Of course, during optimum signal conditions there was often a garble of signals all at once but, more often, the receiver would simply sit quietly until occasional local traffic would bark from its speaker one station at a time from whatever frequency was being transmitted!
I also, later, built a small version with a tuning tank and antenna coupler designed esepcially to receive the 125 Mhz Aviation band. These "passive" (TRF) aircraft receivers have become quite popular in recent years but I built one of the first (the first I had ever heard of ) many years ago! (2021 Addendum- A schematic for a version of this ciruit is included herein below)
So, with all of the foregone justifying "propaganda" out of the way, let's get down to building a unique radio which is the final result of all my "back-to-the-drawing-board-efforts", to date, on coming up with the "perfect", yet simple, little multi-band barndoor receiver!
Now, conversely to our "BARNDOOR" thinking, while desiring these inherent broadband characteristics of a simple TRF tuning scheme to some degree, as mentioned previously, we ALSO want our receiver to be more selective than the typical crystal set!
Tests have confirmed that our circuit has acheived this and thereby provides VERY selective performance on the AM Broadcast Band and, quite often, surprisingly selective characteristics on the upper shortwave bands!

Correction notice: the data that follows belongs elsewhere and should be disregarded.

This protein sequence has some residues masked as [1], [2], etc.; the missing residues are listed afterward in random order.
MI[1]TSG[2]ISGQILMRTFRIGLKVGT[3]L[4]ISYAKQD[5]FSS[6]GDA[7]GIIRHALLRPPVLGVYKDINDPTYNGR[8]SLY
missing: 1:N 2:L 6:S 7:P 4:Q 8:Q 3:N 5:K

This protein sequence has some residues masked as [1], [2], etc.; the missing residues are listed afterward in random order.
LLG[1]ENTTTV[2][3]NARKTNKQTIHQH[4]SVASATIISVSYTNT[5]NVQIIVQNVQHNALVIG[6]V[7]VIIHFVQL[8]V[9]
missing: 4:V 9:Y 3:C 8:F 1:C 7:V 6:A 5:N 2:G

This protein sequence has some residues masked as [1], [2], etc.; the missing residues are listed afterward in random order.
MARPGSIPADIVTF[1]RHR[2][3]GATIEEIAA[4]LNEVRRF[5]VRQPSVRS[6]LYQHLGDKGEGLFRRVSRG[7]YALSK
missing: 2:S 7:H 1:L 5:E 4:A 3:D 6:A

Always keep in mind, however, when operating your "barndoor", that it will, invariably, be at the mercy of the strongest signals reaching your antenna since it employs NO form of AGC and the strongest (loudest) signals on a given band at any one time will be the ones you are able to tune most successfully. Accordingly, it will be rather diffcult to tune in any nearby, weaker frequencies!
Also, its high sensitivity will often allow several stations to appear at a given portion of a particular shortwave band and this is, of course, most noticable in the upper band regions as the frequency wavelength becomes shorter and shorter. This is what provides us with the, somewhat, broadband "scanner effect".
Whenever two or three signals happen to be detected at once, then perhaps, like me, you will enjoy experimenting with what is known as the "cocktail party effect" of mentally tuning in one conversation (or, in this case, one broadcast) at a time!
There is a lot more detail provided on what type performance you can expect covered under the "PERFORMANCE" section, which is forthcoming. Also, of course, on this website you will have an advantage that the original reader did not have with the provided audio samples link which will, also, be forthcoming! But, for now, let's move on to our CIRCUIT DESCRIPTION!
BELOW IS ... VERY ROUGHLY DRAWN ... "FIGURE 1"
This is, at a glance, about as simple as it gets. But, the KEY to performance with this circuit...
is in the COMPONENT VALUES! So the values given should be closely adhered to!
These values are listed in the parts list
and, sometimes, referred to in the following text as well.
The HEART of our receiver is a basic RF amplifier front-end which is built around the unbiquitous 2N-3904 transistor, which we also employ in the following audio stage as well.
This type of receiver requires a fairly long antenna for exceptional performance, especially for the lower frequencies. We used a thirty foot high by seventy foot long "inverted L", longwire, with AMAZING results!
We have, however, tested this receiver with a simple ten foot section of wire draped across the room with pretty fair performance on the upper bands.